Edited excerpts from interaction:
Anthony: I’m foreseeing big change in the blockchain space. Some of our customers are experimenting with them in the financial services, while the public sector is trying out distributed communications solutions for use within the public service. Banks are using it for KYC (know your client) while others are looking at its deployment for trade finance or tracking the whole supply chain.
On the insurance side, we’re seeing people test it with claims processing for medical claims, while healthcare providers are experimenting with the blockchain’s use in medical records, vehicle records and providence of manufacturing.
Given the development of the Internet of Everything (IoE)/Internet of Things (IoT), what’s your take on using blockchain to decentralise these networks of devices and their role in securing them?
Lim: IoT and blockchain are two emerging and disruptive areas a lot of work being done in these areas. Worked with Samsung to explore working with original design manufacturers (ODMs) and original equipment manufacturers (OEMs) regarding how to secure them.
For instance, in logistics there has been some work done in using blockchain for tracking letters of credit across different banks, intermediaries and other agents along a supply chain, given that it aid in resolving disputes involving the supply chain.
From the perspective of digital transactions, using blockchain in the IoT we can understand greater detail about the physical environment; for instance when you’re shipping flowers we can capture data about the humidity and temperature. We can collect and merge the data to gain deeper insights into the operational context, as well as using the data to extend the capabilities of provenance.
These are areas where blockchain with its immutable, decentralised qualities can serve a specific and powerful role. As it evolves, interesting use cases will emerge.
With reference to this article in the European Financial Review, what do you see as the major impact of blockchain on capital markets, and their possible uses in stock exchanges?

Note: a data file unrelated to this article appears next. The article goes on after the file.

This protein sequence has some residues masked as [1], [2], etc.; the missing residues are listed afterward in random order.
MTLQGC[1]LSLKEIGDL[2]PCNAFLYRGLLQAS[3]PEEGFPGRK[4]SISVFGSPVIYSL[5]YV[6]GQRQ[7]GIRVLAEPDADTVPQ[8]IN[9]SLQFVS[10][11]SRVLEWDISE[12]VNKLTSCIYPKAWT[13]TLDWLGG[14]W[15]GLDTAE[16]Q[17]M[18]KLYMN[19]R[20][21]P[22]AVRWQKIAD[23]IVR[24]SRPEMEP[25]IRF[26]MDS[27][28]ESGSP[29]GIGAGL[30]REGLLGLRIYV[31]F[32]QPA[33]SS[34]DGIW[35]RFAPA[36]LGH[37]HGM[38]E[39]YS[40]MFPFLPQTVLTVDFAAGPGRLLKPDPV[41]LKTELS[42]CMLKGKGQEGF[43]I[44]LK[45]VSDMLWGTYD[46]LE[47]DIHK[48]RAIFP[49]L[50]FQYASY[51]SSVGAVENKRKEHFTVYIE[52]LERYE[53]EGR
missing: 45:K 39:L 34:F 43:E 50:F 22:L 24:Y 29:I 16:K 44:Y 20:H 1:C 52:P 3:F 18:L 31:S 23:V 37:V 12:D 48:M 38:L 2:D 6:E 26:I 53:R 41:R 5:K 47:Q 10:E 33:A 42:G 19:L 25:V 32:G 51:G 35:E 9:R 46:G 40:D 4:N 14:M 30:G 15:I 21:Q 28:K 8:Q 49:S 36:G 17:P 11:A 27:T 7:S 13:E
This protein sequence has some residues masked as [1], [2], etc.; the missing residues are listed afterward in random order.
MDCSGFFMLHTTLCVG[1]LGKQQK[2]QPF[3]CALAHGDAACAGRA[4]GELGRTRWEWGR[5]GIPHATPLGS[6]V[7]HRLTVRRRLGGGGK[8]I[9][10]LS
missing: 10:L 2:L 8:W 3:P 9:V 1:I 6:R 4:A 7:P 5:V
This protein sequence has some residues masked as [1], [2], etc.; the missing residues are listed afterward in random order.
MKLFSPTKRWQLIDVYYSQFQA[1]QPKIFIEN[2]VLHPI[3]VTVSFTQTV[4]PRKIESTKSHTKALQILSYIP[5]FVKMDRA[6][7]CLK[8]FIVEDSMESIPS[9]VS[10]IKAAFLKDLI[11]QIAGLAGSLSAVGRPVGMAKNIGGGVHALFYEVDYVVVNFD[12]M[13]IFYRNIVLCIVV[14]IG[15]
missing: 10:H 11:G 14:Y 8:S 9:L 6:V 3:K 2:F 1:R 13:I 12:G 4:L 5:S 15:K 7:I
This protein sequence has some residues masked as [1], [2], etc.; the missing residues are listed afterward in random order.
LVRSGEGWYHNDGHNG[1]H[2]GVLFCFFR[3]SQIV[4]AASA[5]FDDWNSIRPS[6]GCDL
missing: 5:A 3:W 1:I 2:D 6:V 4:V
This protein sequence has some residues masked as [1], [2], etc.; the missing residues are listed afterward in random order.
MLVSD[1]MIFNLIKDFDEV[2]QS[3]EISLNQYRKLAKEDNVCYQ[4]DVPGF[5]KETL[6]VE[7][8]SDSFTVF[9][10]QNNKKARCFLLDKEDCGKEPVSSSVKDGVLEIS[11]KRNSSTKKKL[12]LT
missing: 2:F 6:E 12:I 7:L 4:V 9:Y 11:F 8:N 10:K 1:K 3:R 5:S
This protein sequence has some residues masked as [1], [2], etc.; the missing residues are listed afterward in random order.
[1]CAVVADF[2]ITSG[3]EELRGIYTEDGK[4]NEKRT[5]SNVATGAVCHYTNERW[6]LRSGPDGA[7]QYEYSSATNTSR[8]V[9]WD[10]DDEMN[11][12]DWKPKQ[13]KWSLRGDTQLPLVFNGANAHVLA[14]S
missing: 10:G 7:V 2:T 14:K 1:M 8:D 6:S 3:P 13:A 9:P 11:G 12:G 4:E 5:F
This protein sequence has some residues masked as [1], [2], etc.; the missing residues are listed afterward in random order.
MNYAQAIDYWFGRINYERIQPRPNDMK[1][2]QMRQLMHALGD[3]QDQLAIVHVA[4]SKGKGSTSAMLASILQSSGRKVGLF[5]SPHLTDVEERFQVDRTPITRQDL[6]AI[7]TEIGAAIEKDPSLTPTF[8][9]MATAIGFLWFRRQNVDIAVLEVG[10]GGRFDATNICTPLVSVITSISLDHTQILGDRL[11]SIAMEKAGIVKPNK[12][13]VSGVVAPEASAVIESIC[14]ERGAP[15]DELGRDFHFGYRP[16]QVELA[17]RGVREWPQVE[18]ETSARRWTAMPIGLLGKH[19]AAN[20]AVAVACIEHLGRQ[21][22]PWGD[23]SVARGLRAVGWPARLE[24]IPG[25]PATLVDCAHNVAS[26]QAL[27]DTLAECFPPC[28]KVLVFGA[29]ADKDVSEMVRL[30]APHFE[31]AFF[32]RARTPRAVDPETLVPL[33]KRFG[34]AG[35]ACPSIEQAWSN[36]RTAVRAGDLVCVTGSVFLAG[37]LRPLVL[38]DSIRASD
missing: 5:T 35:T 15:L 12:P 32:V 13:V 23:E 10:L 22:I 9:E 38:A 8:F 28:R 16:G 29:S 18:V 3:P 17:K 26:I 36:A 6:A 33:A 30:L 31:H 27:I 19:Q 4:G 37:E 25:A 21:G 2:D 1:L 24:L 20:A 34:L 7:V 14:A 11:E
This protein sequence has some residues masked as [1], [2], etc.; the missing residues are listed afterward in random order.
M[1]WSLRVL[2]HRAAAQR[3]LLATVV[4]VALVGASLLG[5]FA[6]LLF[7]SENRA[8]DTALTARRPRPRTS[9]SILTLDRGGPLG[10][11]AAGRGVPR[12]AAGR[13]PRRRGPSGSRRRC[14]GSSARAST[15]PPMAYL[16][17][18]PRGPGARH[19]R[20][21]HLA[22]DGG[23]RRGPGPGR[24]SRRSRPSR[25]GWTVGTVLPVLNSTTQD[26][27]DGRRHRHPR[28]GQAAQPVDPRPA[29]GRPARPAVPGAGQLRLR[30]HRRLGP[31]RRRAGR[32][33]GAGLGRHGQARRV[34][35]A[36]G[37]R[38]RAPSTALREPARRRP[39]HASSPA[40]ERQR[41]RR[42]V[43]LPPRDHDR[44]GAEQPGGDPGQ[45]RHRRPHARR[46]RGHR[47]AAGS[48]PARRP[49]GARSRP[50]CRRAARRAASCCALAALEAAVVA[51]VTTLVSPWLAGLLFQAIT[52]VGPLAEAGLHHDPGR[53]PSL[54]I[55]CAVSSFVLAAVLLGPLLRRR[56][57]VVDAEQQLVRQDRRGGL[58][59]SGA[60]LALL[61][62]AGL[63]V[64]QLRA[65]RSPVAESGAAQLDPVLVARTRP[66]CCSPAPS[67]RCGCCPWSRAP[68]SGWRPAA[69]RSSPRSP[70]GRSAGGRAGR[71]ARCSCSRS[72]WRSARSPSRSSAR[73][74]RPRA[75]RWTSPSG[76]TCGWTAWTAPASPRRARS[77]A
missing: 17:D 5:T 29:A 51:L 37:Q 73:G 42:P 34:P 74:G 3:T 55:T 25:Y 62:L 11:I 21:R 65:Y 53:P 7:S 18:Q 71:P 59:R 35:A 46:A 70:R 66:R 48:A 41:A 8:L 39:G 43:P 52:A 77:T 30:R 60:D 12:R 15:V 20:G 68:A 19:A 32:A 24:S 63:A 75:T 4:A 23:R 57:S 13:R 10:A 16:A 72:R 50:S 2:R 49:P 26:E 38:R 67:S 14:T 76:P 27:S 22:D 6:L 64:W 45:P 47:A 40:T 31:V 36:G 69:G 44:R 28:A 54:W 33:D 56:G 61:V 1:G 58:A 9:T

Anthony: It’s going to be very disruptive, but the timing in ASEAN is different. Currently, IBM is working with the London Stock Exchange on some exploratory work as well as the Tokyo Stock Exchange in settlements. Bond settlements are an area that a number of companies are exploring.
These are all positive developments and beneficial for the bourses as that specific blockchain solution is good as bringing lots of parties together in a way that brings more visibility and accelerates the transaction execution.
It will happen sooner rather than later, and its sooner for stock exchanges. However, all these projects will take some time as the industry will need to adapt to the technology and the changes it brings. One project we’re currently engaged in at the moment is a partnership with Walmart to ship pork in China.
In July it was reported that the Reserve Bank of India is encouraging research initiatives involving the blockchain. What would be the impact of blockchain adoption on the Indian financial system and on the financial systems of emerging markets in general?
Anthony: This involves a discussion of a cashless society and financial inclusion. Is blockchain the right technology to look at that? I think it is, but how we go about implementing it is difficult. Do we use it for putting a new new international payments system in place? It’s not that easy. It’s about taking a digital currency and looking at that from a central bank level.
There are a certainly application in the remittance space, with a number of competing solutions , so some of those will get traction and be adopted. There are a big advantages around using blockchain – transparency, trust, reducing risk of fraud and disputes – and these are attributes that help with financial inclusion, which is where RBI is coming fro.
In some of the more developed economies, the central banks of those states are are exploring this area and looking at possible implementations.
First appeared at DealStreetAsia